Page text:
I remember getting a chance to see Grand Teton National Park as a teenager traveling with my parents and brother. We had stayed in Yellowstone National Park for a few days before continuing our road trip loop through Montana and Wyoming. I thought to myself that these mountains really do rise majestically from the valley floor, with no foothills like most of the other Rocky Mountains. We were driving South on the John D. Rockefeller, Jr. Memorial Parkway (US-191) and the scenery is breathtaking as you come upon these mountains. There are many other US mountains that are taller, more extensive and equally rugged, but in my opinion there aren’t any that can match the Teton Range in northwest Wyoming for the steepness with which the east face rises above the flatlands of the Snake River Valley, gaining over 5,000 feet in a horizontal distance of just a few miles. Several dozen glaciers around these summits keep the mountains partly snow covered even in late summer, and for much of the year, the peaks are buried beneath an unbroken expanse of ice. The mountains stretch for a relatively short distance, rising up near the small town of Jackson and extending northwards for 30 miles, until the land slopes down to the edge of the Pitchstone Plateau in Yellowstone National Park.
Native American hunting parties from the northern Rocky Mountains camped along the shore of Jackson Lake around 10,000 years ago while following game. John Colter, a member of the Lewis and Clark Expedition is the first white American known to have visited the area now known as Jackson Hole as early as 1805-1806. Although there were many who favored adding the Teton land to Yellowstone when it was created in the late 1800’s, the opposition of some local residents prevented the establishment of the area as a national park for some time. Due in no small part to the acquisition of lands for the creation of a park by John D. Rockefeller Jr., the park was created on February 26, 1929, although the park at that time consisted of only the mountains themselves. In 1942, Rockefeller advised U. S. Secretary of the Interior Harold Ickes that he was unwilling to hold the land much longer. Since there appeared little possibility of getting a bill through Congress, in 1943, President Franklin Roosevelt issued an executive order, which created Jackson Hole National Monument and contained the Rockefeller lands. This was, perhaps, the single most controversial action in the history of the park. In 1950—31 years after the first attempt to establish a national park—Congress passed and on Sept. 14 President Harry Truman signed a law adding Jackson Hole National Monument to Grand Teton National Park, completing the park as it stands today.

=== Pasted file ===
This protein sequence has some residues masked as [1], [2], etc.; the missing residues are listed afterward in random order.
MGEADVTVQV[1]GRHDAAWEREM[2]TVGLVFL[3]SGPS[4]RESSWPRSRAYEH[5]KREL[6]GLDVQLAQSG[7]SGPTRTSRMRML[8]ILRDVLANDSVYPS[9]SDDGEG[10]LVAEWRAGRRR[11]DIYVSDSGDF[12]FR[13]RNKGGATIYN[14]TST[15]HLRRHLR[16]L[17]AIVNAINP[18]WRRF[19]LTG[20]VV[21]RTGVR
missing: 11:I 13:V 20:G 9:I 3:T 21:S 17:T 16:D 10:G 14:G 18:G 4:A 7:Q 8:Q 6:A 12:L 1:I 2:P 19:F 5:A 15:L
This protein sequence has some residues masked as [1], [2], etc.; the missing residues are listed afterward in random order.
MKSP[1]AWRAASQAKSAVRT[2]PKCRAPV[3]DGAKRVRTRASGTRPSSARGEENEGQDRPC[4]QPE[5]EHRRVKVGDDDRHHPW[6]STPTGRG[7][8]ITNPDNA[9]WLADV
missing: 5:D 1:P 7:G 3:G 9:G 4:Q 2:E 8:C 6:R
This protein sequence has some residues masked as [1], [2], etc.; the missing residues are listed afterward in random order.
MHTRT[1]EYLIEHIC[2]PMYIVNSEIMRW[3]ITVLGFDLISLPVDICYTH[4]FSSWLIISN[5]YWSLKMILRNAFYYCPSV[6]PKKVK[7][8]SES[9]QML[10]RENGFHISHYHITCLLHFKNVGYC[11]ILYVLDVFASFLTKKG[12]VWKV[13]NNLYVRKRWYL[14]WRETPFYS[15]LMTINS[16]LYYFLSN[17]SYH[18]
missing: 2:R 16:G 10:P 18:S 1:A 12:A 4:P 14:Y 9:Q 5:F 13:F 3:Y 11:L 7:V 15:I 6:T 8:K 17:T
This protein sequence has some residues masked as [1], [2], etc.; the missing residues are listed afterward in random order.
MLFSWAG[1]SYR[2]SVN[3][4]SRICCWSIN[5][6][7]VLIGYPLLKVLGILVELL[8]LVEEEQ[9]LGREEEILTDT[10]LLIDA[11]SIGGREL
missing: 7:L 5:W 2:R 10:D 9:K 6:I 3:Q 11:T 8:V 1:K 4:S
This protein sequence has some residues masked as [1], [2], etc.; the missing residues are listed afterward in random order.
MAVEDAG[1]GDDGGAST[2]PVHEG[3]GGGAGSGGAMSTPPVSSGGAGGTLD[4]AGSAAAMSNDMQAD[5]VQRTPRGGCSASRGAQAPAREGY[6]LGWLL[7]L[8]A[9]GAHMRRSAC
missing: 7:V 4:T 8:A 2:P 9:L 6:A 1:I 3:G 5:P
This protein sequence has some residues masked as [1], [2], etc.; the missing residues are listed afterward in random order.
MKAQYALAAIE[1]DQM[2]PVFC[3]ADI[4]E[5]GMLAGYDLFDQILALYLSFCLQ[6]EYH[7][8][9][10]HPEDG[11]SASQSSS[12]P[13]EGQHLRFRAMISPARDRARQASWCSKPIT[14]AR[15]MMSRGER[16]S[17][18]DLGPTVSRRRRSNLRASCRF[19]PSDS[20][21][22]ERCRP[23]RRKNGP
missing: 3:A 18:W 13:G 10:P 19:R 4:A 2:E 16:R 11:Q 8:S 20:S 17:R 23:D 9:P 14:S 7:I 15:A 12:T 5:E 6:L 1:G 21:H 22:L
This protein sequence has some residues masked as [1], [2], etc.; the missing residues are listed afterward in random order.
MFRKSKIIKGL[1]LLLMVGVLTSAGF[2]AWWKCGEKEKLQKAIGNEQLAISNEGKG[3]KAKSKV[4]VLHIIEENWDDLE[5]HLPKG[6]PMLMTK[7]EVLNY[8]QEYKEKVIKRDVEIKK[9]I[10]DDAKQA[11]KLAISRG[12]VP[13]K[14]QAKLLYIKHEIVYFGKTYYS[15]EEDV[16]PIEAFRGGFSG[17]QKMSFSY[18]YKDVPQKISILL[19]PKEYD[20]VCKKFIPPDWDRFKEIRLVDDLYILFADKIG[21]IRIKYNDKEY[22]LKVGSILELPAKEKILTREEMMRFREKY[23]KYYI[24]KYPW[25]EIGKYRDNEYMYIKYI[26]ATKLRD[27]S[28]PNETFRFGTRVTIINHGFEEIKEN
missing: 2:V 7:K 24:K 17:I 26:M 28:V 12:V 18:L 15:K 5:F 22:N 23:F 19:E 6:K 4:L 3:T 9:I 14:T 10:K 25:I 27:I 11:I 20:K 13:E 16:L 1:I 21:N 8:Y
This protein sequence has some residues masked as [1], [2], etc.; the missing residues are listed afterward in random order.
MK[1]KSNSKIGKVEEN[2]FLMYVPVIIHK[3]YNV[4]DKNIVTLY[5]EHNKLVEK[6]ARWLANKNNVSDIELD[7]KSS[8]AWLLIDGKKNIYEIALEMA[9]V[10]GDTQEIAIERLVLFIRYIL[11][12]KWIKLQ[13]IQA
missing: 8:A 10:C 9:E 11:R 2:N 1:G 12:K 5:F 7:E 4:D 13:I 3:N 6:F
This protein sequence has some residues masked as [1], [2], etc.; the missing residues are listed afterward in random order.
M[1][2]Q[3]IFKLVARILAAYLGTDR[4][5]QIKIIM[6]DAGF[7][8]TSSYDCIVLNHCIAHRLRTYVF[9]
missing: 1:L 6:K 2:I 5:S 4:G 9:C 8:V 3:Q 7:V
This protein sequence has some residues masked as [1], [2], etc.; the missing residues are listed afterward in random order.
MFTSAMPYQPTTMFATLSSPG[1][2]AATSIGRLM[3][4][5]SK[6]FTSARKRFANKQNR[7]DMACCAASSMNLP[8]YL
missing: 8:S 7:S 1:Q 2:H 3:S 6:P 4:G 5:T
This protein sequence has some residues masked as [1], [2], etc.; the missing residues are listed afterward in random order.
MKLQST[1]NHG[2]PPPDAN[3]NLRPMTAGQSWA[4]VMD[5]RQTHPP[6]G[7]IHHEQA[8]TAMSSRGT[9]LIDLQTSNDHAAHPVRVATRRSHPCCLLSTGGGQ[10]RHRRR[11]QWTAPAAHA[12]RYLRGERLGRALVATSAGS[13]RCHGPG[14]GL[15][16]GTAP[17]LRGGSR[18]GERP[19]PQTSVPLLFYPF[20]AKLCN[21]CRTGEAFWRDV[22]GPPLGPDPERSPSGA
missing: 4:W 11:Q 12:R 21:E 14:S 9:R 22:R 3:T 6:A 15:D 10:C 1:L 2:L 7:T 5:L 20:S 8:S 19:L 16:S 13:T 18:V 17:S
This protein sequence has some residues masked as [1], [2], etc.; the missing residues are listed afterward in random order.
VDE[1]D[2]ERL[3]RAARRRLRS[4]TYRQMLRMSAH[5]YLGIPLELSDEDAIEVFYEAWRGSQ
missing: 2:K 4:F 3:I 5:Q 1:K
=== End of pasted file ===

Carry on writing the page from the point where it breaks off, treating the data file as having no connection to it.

The name of the mountains was based on the French word for breasts, referring to the shape of the peaks. Established as a National Park on February 26, 1929, the park covers 484 square miles of land and water. The Park is composed of a series of peaks and landforms, separated by valleys, the Tetons provide an abundance of scenic views at its many backcountry lakes, forested elevations, and jagged mountain tops. There are more than 100 alpine lakes in the park, the largest of which is Jackson Lake with more than 25,000 acres. This National Park is approximately 310,000 acres in size. The highest and most spectacular section of the Tetons is towards the south end, where several of the highest peaks (the Cathedral Group) are clustered together, centered on 13,770 foot Grand Teton. Twelve summits exceed 12,000 feet.